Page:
It goes without saying that language barriers can pose a challenge at meetings.
When attendees can’t speak to each other or don’t understand a specific educational session because there’s a language gap, the event quickly loses value. But did you ever stop to think about how different languages create different perceptions or cultural biases altogether?
In a recent Hidden Brain podcast, Lera Boroditsky, a cognitive science professor at the University of California, San Diego, explains how different languages shape how people think about time, navigation and gender. For instance, in several languages such as Spanish, nouns take on a feminine or masculine identity, which in turn reflects how Spanish speakers think of, say, a hotel. The masculine noun often encourages people to describe it with more masculine features such as “strong” or “tall.” In one Australian language, speakers don’t use the words “right” or “left” and instead are hyper aware of their directions, calling out things happening to the north or south of them.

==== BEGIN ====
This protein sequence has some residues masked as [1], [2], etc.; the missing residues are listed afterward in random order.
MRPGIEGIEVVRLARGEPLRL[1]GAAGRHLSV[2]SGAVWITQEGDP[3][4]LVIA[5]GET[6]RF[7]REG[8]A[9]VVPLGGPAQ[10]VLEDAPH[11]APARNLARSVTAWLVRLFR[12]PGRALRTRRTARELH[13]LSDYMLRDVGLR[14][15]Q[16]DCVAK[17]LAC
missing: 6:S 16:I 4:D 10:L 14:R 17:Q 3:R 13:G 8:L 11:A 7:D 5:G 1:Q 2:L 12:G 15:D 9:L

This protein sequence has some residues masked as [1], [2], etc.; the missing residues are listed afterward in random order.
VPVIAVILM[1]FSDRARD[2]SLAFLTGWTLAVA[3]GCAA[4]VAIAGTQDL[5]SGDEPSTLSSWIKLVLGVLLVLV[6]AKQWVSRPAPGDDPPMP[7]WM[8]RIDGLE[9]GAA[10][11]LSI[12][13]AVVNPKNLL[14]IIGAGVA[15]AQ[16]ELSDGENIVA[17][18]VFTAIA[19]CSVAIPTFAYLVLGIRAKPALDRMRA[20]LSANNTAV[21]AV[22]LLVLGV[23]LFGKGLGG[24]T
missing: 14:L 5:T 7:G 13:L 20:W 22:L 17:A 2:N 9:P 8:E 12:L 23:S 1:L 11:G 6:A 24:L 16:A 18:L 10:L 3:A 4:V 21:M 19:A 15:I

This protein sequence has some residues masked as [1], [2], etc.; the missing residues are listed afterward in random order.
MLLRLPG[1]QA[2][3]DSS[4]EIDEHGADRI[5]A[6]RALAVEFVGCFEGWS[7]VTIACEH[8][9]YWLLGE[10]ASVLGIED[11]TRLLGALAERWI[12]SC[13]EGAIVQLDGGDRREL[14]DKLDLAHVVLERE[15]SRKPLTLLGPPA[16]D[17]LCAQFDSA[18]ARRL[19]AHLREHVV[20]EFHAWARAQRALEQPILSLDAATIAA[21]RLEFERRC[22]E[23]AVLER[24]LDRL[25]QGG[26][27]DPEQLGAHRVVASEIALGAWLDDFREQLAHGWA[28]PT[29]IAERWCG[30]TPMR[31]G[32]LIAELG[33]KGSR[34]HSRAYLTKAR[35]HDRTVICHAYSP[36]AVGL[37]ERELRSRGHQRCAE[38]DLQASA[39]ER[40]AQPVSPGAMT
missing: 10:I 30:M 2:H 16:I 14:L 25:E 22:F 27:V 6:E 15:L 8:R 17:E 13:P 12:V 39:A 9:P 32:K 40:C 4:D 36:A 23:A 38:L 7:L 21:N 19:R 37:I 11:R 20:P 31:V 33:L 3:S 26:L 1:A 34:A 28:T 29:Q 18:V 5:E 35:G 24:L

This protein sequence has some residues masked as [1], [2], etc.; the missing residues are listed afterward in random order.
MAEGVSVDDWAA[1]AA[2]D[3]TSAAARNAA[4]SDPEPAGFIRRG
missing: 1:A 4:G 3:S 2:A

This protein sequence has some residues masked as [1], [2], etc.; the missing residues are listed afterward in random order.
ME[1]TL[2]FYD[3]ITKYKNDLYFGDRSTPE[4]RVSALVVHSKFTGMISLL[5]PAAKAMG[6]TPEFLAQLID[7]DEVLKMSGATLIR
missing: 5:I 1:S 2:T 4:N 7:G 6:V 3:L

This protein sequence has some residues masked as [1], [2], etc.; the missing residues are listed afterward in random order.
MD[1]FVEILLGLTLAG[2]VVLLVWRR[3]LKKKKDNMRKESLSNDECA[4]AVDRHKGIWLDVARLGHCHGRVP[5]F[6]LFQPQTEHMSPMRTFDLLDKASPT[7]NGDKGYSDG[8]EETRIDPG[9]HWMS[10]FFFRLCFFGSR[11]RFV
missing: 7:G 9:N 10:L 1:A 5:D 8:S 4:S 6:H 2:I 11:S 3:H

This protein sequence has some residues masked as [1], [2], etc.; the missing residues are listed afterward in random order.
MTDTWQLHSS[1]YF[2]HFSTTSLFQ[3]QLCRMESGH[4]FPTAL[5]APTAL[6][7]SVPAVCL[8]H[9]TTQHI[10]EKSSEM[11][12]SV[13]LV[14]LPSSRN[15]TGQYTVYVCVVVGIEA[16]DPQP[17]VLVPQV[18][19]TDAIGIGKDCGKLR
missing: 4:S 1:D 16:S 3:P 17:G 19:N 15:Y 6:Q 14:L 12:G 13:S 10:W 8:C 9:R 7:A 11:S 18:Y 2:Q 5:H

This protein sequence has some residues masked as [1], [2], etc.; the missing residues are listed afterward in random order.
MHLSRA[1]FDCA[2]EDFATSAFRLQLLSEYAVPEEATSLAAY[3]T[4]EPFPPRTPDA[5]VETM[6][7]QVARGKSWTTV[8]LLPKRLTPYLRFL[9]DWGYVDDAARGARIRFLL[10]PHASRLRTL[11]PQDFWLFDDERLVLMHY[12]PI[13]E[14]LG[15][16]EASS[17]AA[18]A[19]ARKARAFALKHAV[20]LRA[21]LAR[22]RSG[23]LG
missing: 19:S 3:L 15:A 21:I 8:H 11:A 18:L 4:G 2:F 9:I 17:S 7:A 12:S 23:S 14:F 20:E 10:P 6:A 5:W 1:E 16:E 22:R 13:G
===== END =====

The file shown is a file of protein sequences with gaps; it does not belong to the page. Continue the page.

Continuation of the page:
A TED Talk about language and its effect on economic planning shows how languages force speakers of those languages to think about time differently. In English, for instance, you speak grammatically different when referring to the past, present and future, creating a very specific perception about time. In comparison, the Chinese language, doesn’t have these differences, and instead a Chinese speaker would say, “It rain tomorrow,” instead of the “It will rain tomorrow” English counterpart. Because this language difference requires the speakers to think differently about time, studies have shown that when it comes to economic planning, those who speak about the future as a distant thing oftentimes don’t plan ahead for their future self in the way that someone who speaks about the future as if it’s the same as the present.
These examples are just the beginning of how language can shape the perceptions of multilingual attendees. Listen to both podcasts to get a better understanding of language and how oftentimes not understanding the words in another language is just the beginning of how to address the language barrier when hosting attendees from all over the world.